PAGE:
When an employee’s job performance is poor, there are really two possible business coach explanations for what is going on. Either the employee doesn’t know what to do or they are simply choosing not to do it. If the employee is choosing not to do what they know they are supposed to do, write them up. We have made a sample Employee Write-Up Form available for you at www.Thrive15.com/EmployeeWriteUpForm. To make sure everyone is on the same page, you should also use a point system that accompanies your Write-Up Policy. Essentially, if someone is late to work, they get this many points, and if they choose not to do their job, they get this many points. If they are caught stealing, they get this many points. If they don’t show up to work, they get this many points. Whenever they reach a certain point total, they will be fired. When you take the time to set up a business coach system like this, you take the emotion out of everything and you make the firing of someone a clear-cut issue. We have provided a sample Employee Write-Up Point System Document at www.Thrive15.com/Employee-Write-Up-Point-System. If you would like additional training on the proper way to fire employees, watch the Thrive15.com CEO’s training video on how to properly fire an employee at www.Thrive15.com/FiringEmployees.
The Inverted Pyramid of Leadership
Once you’ve sifted through the cesspool of job applicants and have found the right hire, it’s your job as the leader of your organization to provide your team members with the tools, resources, and culture they need to be successful at providing value to your ideal and likely buyers. I often tell people that as the B.O.S.S., you must make “Big Obstacles Seem Small.” Sometimes this means investing the time to sit down with a key employee to find out that they suffer from chronic back pain and need a desk that allows them to stand up while working in order to work for an 8-hour day. Sometimes it means you business coach a team member through a difficult divorce. I have personally coached team members through nearly every type of life situation and issue imaginable and I realize that this is just part of the job of being a leader of an organization.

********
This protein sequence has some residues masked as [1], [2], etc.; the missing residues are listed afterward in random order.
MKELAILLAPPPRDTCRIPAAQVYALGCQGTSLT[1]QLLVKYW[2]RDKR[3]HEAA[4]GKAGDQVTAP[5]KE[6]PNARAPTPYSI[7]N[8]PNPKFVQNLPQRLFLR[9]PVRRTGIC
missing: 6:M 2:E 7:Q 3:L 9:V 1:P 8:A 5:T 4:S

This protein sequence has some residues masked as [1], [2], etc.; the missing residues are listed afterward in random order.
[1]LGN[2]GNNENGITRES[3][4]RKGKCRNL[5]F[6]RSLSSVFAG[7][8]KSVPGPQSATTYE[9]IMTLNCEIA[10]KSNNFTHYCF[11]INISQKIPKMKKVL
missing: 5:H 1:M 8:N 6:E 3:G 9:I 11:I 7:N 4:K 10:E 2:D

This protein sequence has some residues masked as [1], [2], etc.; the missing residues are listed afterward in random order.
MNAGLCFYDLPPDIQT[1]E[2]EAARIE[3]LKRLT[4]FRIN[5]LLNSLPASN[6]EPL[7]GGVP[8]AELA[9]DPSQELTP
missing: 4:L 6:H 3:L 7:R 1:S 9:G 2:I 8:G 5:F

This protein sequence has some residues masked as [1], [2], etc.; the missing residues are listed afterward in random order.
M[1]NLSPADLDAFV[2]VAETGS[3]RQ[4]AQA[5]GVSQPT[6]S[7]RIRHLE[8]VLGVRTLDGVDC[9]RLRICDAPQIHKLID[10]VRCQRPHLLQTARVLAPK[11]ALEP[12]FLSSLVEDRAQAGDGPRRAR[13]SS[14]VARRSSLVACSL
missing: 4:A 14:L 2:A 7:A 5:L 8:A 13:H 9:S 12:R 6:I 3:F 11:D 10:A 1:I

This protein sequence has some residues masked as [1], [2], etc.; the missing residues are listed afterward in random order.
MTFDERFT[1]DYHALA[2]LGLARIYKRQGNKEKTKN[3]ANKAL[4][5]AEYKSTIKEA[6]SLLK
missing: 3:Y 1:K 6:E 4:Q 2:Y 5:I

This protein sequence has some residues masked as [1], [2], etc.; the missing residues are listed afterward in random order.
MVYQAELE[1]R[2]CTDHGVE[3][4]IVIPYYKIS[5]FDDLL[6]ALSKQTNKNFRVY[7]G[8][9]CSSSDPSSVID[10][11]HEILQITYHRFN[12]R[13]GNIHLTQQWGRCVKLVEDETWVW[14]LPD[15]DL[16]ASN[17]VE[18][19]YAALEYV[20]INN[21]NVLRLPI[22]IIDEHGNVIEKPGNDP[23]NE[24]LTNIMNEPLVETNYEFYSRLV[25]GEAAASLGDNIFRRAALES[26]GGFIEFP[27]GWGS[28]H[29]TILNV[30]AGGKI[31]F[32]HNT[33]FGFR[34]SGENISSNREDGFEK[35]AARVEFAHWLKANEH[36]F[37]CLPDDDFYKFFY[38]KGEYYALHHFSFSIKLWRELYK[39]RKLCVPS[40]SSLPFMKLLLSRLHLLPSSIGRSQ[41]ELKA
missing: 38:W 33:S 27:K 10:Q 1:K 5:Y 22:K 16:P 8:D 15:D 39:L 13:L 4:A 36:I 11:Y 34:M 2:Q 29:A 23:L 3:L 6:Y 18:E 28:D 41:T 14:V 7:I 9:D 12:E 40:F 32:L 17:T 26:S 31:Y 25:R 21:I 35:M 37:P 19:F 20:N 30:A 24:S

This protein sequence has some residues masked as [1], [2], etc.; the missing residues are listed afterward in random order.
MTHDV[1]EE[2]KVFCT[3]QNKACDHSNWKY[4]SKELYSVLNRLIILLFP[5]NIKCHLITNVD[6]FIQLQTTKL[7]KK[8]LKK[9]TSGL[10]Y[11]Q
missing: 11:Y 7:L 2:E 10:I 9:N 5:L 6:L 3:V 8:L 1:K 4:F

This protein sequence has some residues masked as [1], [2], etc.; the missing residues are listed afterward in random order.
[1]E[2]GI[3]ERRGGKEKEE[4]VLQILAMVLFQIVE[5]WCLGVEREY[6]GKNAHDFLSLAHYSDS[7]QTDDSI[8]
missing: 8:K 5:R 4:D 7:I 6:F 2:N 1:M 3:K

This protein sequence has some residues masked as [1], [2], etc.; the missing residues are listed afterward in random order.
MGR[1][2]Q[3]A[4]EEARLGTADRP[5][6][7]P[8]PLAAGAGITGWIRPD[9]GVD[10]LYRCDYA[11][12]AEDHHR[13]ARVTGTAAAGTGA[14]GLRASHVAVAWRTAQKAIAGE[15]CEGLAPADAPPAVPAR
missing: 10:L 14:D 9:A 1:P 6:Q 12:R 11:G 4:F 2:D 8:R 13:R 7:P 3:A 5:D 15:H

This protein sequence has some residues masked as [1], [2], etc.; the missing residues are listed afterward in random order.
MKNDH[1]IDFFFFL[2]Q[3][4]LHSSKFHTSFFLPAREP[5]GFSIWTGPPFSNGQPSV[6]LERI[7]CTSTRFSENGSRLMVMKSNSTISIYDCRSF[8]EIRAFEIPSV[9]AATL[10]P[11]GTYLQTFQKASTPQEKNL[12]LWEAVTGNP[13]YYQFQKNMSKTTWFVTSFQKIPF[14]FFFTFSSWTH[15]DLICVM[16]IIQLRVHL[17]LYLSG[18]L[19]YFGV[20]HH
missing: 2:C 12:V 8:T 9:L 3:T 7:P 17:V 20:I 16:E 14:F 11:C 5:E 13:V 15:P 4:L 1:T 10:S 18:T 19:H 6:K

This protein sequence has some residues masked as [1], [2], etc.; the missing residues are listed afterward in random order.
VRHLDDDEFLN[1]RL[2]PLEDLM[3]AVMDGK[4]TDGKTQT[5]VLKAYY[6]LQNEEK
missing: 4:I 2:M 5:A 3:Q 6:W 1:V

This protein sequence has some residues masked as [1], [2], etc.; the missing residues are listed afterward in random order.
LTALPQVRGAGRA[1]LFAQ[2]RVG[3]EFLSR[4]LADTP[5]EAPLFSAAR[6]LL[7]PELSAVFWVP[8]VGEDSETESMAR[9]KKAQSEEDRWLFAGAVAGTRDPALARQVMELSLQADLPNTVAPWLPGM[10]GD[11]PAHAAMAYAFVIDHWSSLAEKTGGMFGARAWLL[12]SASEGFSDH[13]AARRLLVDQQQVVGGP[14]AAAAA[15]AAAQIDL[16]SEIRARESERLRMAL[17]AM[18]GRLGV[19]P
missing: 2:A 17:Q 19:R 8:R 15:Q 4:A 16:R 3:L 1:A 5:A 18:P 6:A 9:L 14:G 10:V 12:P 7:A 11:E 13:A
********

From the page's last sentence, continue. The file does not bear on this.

“People don’t care how much you know until they know how much you care.” -Theodore Roosevelt (American statesman, author, explorer, soldier, naturalist, and reformer who served as the 26th president of the United States)
The Compensation Game
Having worked with thousands of employers all over the world, I can tell you that one of the most frustrating and anxiety causing aspects of building a team is developing a fair compensation package. Most entrepreneurs will buy into either an A or B approach to compensation. Option A involves paying people as little as possible to do their jobs while Option B involves paying an employee whatever they ask in order to attract and keep the most talented people around. After years of first-hand experience and case study-driven research, I have found that neither option is the best.
Here is the best way to develop a fair compensation plan:
To download the Business Coach Checklist for Developing a Fair Compensation Plan for a Candidate, visit: www.Thrive15.com/DevelopingAFairCompensationPlanForACandidate
You Must Connect with People in Order to Both Hire and Inspire Them
“Your work is going to fill a large part of your life, and the only way to be truly satisfied is to do what you believe is great work. And the only way to do great work is to love what you do. If you haven’t found it yet, keep looking. Don’t settle. As with all matters of the heart, you’ll know when you find it.” -Steve Jobs
 Create Employee Write-Up Form
 Learn from a business coach about how to fire someone. Waiting until it is necessary will be too late.
 Develop a fair compensation package for each position in the company